I have myself experienced a rouge wave and the damages such a wave can cause: on board the Crystal Symphony on a journey between Antarctica and the Falkland Islands. I think I have posted the images before, but will see if I can find the images again and re-post them here.
    With best regards from Jan-Olav Storli

    Administrator and Owner of CaptainsVoyage.
    Main page: http://www.captainsvoyage.com
    Old forum: http://captainsvoyage.7.forumer.com/
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    Surround yourself with positive, ethical people who are committed to excellence.

    Comment


      #3
      Thank Alan for this won't you E, well spotted!
      That 1995 oil rig incident that was mentioned was the Draupner platform. Laser sensor instrumentation actually recorded the event, and this was the first time a measurement of such a rogue wave had been made. As a result, such waves, which had often been dismissed as seafarers' tales, caught the interest of research scientists. Now data from satellites is becoming available (which is how I first became aware of the subject).

      One cause of such waves seems to be where wind driven waves and current are in opposite directions, but there seem to be different types where other factors predominate – such as the effect of shape of coast line which may have some relevance to the North Sea examples. And there is some work on mathematical non-linear models (way beyond me – don’t ask !). Anyway, if such theoretical work and the statistical probabilities are backed up by the increasingly available satellite data, then designing a ship to withstand a smoothly undulating 15m high wave starts to seem inadequate.

      There was an incident involving the Caledonian Star between South America and the Falklands, and also the Bremen somewhere in the South Atlantic. I recollect it was 2001 sort of time, around the period of one of the first research projects using satellite SAR (Synthetic Aperture Radar) data.

      I would like to hear more about your own experience, pakarang.

      Comment


        #4
        Originally posted by Seagull View Post
        I would like to hear more about your own experience, pakarang.
        I think I have posted it somewhere on the old forum, but I shall in any way make a new series of images from that dreadful night when CS was hit so hard - right on the side.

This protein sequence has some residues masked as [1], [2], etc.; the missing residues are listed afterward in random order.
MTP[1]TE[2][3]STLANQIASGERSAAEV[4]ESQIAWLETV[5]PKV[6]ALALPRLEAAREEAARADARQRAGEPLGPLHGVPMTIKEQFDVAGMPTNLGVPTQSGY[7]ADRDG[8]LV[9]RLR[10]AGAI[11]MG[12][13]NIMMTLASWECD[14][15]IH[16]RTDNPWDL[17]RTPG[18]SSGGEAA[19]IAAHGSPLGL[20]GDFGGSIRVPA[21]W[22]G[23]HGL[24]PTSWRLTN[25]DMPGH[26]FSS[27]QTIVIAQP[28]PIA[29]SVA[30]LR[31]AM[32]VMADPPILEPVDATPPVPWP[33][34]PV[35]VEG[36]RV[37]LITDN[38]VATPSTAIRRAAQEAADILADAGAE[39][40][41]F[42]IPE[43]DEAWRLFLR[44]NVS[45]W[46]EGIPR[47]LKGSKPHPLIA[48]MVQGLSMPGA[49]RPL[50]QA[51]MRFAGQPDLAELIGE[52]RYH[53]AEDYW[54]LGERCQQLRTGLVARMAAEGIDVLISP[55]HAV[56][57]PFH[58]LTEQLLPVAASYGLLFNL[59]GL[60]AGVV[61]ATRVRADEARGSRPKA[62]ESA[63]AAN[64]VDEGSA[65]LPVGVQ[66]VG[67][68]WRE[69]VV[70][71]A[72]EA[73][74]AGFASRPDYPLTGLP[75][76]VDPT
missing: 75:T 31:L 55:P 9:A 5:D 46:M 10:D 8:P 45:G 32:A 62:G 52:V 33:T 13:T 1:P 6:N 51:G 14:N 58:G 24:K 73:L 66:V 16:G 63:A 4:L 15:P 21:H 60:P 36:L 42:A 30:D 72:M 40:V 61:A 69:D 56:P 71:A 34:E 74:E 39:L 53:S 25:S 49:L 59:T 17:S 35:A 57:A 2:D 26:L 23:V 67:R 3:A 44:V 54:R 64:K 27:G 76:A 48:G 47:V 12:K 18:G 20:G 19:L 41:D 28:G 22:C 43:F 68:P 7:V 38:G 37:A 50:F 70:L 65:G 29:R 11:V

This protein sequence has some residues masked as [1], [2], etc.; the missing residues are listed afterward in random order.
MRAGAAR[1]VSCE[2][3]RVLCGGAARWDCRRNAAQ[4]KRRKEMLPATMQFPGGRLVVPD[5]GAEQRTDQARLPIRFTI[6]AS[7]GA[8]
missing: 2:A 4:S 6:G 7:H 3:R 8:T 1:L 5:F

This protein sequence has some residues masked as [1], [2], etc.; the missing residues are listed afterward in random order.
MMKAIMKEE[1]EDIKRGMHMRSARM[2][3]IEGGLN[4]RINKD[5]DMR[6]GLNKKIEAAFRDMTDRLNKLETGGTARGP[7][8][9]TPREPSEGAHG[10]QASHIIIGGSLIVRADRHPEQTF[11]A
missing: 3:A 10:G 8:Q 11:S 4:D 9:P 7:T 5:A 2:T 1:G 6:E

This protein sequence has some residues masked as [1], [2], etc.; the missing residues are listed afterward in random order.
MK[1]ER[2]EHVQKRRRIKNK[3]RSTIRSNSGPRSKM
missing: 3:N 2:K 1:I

With best regards from Jan-Olav Storli

        Administrator and Owner of CaptainsVoyage.
        Main page: http://www.captainsvoyage.com
        Old forum: http://captainsvoyage.7.forumer.com/
        Join us: Save the "Kong Olav" on facebook

        Surround yourself with positive, ethical people who are committed to excellence.

        Comment


          #5
          Rough waves are relatively "common" off the South African coast, from abt. East London and NE-ward along the coast, especially along the "100 fathom cote". This is precisely because of strong wind and strong current being in opposite directions.

          In 1981 I was on the pipelayer "LB 200", acting as Floatel in the Statfjord field at the time, with 550 persons on board. During a "freak" storm coming from NE (rather than SW) max. wave height of 23.6 m. was recorded by the wave rider buoy. 120 kts. wind was reported by the Stand by boat, before the Anemometer blew out of his mast.

          We had 12 anchors out and were frantically slacking and heaving on the lines to keep the tension within the break strength of the wires.

          I have been trying to find a picture taken from Statfjord "B", showing "LB 200" with spray covering the Tower.
          It was used in advertisements for some time after, but I haven't been able to find a copy on the web. If anybody know where to find it I would be happy to see it on this forum.

          Here is LB 200 laying pipe in better weather conditions: